Installing Google Gadgets on Ubuntu 8.10

Google Desktop gadgets are interactive mini-applications that can be placed anywhere on the user’s desktop to show new email, weather, photos, personalized news or other desired information. Google offers a gallery of pre-built gadgets for download on the official website.

To install Google Gadgets on Ubuntu 8.10:

1. Download the .deb package.
2. Install the package using the following command:
sudo dpkg -i google-gadgets_0.10.4-0~getdeb1_i386.deb

3. Run the apps using the command ggl-gtk or from the Applications menu.


1. Add a new entry at System -> Preference -> Sessions.
2. The command entry would be ggl-gtk


Resource: Howto install Google Gadgets in ubuntu 8.10 (Intrepid Ibex)

GrNotify: Your Google Reader Feeds Notification

I’m addicted to my rss feeds. I go over the feeds for tech news, current affairs, friends blogs, and many more. However, I don’t want to go to each time want to find out what’s new. This is where desktop applications that provides Google Reader notifications comes in.

For Windows: We have Google Reader Notifier for Windows.

For Mac: There’s a desktop application by the same name, for Mac users.

Firefox Extension: There’s even a extension for it.

But what about Linux users?

Enter GrNotify

GrNotify is a simple Python written tray application that will allow you to know when there are new items in the Google Reader.

Here’s a screenshot:

GrNotify Screenshot
GrNotify Screenshot

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Cleaning up your Ubuntu Filesystem using FSlint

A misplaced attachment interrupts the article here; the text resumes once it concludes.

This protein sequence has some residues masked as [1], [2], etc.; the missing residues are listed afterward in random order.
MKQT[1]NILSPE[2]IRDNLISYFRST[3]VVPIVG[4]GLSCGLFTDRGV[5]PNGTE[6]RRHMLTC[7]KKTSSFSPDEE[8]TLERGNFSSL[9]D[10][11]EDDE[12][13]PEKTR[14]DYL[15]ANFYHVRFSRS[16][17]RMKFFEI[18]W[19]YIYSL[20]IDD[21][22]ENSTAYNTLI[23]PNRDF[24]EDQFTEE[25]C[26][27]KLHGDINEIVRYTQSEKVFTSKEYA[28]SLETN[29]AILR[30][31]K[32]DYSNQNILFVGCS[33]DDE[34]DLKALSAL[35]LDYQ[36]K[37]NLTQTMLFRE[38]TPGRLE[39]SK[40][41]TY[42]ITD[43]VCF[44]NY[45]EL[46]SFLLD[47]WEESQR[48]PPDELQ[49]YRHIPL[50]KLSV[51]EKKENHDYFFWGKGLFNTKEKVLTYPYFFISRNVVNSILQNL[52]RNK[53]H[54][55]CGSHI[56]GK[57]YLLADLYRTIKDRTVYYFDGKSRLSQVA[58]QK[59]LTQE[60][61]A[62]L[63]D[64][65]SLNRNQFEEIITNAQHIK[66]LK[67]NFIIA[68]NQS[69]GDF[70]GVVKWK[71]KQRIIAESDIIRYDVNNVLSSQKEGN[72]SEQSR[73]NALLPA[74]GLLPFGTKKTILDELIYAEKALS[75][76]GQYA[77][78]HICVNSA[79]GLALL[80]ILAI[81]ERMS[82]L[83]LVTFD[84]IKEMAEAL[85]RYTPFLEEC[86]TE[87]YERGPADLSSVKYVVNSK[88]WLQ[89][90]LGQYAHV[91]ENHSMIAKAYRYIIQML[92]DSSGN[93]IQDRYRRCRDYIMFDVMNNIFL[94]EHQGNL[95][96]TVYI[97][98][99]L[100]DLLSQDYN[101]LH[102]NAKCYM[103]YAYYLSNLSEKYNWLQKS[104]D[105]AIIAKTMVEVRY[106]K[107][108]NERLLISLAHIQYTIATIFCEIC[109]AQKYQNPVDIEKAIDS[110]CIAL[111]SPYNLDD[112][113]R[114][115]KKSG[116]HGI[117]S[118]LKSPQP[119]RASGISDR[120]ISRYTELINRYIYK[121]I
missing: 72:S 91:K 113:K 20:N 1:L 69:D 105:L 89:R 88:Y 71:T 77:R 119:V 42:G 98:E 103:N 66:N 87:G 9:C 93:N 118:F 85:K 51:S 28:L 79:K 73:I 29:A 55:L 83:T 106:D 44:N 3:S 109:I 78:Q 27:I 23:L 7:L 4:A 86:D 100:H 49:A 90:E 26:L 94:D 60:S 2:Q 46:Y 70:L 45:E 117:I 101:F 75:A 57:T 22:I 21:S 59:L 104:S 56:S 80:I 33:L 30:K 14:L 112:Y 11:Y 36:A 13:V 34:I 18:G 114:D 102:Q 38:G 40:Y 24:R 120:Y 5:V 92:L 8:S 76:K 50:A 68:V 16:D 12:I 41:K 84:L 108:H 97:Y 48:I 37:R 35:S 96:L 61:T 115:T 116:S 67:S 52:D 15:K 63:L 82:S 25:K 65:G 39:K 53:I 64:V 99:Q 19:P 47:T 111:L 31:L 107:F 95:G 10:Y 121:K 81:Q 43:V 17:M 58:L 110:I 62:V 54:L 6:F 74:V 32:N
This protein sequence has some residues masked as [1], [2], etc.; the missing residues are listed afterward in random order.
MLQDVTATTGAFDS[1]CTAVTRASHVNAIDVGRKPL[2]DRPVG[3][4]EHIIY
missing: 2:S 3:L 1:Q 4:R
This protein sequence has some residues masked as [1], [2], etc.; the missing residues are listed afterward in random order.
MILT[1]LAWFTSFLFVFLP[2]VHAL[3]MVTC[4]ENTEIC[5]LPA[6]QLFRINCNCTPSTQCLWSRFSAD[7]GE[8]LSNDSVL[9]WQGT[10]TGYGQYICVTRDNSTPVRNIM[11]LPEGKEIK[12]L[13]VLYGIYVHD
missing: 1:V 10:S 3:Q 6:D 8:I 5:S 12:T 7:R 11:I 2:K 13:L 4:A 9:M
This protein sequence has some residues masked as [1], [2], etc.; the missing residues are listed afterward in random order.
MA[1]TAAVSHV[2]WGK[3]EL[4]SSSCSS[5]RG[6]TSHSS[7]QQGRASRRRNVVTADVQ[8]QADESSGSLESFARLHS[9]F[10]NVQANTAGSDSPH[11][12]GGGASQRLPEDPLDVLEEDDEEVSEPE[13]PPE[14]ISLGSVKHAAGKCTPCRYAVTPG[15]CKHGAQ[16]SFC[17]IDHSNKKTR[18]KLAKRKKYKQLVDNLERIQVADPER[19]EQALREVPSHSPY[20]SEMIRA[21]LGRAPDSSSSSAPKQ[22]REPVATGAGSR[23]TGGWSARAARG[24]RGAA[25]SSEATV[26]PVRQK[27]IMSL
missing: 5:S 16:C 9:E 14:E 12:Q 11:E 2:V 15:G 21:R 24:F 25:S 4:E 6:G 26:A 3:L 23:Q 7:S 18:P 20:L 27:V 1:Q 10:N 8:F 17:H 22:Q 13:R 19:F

FSlint is a utility to find and clean various forms of unwanted/junk/lint files on your Ubuntu filesystem. For example, one form of unwanted files it finds is duplicate files, bad names, temporary files, files with bad symlinks, empty directory, and others.

To install:
sudo apt-get install fslint

Using Fslint:
If you want to open goto Applications—>System Tools—>FSlint


Drop it, Dropbox!

It’s been awhile since I’m searching for a perfect online backup application. I’ve tried many, but none have really captured my attention. Not until I’ve tried Dropbox.

Dropbox is a free, multi-platform, online backup and synchronization application. My first attraction to Dropbox is because the client tools supports Linux. It also suports Mac OSX, and oh yeah, Windows too. Installation on my Ubuntu Hardy laptop is a breeze. Just download the debian package, and the rest of the installation is pretty straight forward. No extra tricky setup, configuration or anything. Upon the completion of the installation, just point your Dropbox location to a folder path on your machine, and you ready to go.

  An icon installed on the taskbar for easy access.

Online Backup
Dropbox currently provides 2GB of storage, which is sufficient for me at this time to backup all of my important files. Backing up files is very easy. Just open your Dropbox folder, and copy-paste the file(s) that you wish to backup to that folder.

Dropbox location on your folder.

Seamless sync
I have a couple of computers at home, which is running Ubuntu 8.04, and also a Windows 2003 machine running at my office. Installing Dropbox client on all of these boxes enabling me to sync all my files between those boxes, seamless, and without much effort at all. Just make sure Dropbox client is running, and those files will be sync automatically.

Dropbox website
Just in case you want to grab or upload your files, but Dropbox client are not installed, you can always go to Dropbox site.

Dropbox web interface

Another cool feature is, the files you stored has “Revisions”. Meaning, you don’t have to worry if any of our files get accidentally deleted or overwritten, since you can always retrieve deleted or the previous version of your files.

Dropbox revision feature

Feel free to watch Dropbox screencast for more info on their features and functions. Have you tried Dropbox or any equivalent online backup application? Feel free to share your experiences.